National Sperm Bank closes down after only 8 donors come forward
The bank was set up in late 2014, after demand for sperm donations saw a significant rise. Private clinics can charge around £950 ($1,153) for each sample. The National Sperm Bank (NSB) facilitated insemination at £300 ($364).
But recruiting donors turned out to be a problem for the public initiative, as only eight men came forward.
“We did get a number of donors, but the difficulty with sperm donation is that many drop out because they realise what’s involved,” said Charles Lister, chair of the National Gamete Donation Trust, which helped run the NSB.
“It is not just about turning up at the clinic once, you might be asked to do that 10 or 15 times. Then you have the various rules about needing to abstain from sex 48 hours before you come in. There’s a commitment.”
He also added that following a law change in 2005, which allows all children resulting from sperm donations to know the identity of their biological father once they turn 18, some donors were “put off.”
Originally set up in Birmingham with a £77,000 grant from the Department of Health, and co-run by the National Gamete Donation Trust and the Birmingham Fertility Centre, the NSB is now abandoning attempts at donor recruitment. Men were paid £35 ($42) for each donation.
The NBS, which it was hoped would be financially self-sufficient within one year of opening, did not hit the mark.
The Birmingham Fertility Centre will soon be releasing the first donations from the NSB to clinics across the country. The centre, which has its own sperm bank, will continue to recruit donors but added: “We fully understand and support the decision made by NGDT.”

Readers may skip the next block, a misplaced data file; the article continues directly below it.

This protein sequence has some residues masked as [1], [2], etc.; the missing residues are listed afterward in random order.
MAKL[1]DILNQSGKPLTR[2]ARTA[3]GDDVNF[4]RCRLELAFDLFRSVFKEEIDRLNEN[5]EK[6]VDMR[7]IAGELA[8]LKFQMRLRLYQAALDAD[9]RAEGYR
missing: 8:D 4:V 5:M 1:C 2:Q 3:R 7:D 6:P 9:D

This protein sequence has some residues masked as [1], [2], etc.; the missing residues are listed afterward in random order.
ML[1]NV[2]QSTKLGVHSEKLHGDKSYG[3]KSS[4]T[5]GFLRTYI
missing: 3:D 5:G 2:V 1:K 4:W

A statement from the Department of Health went on to say: “We gave a one-off start-up grant to help set up the National Sperm Bank, and while the number of donations have not been sufficient to support it continuing to seek new donors, this will have no impact on people being able to access safe egg and sperm donation services.”
The British Fertility Society believes a national sperm bank is still direly needed in Britain.
“It doesn’t have to be bricks and mortar, it could be a network,” said the group’s spokesman Prof Allan Pacey. “We need better coordination and [the NBS closure] just highlights how expensive it’s going to be.”
According to the Human Fertilisation and Embryology Authority, every year, 2,000 children are born in Britain from donated sperm, eggs, or embryos. There are currently 25 licensed sperm donation clinics across the country – both private and within the NHS.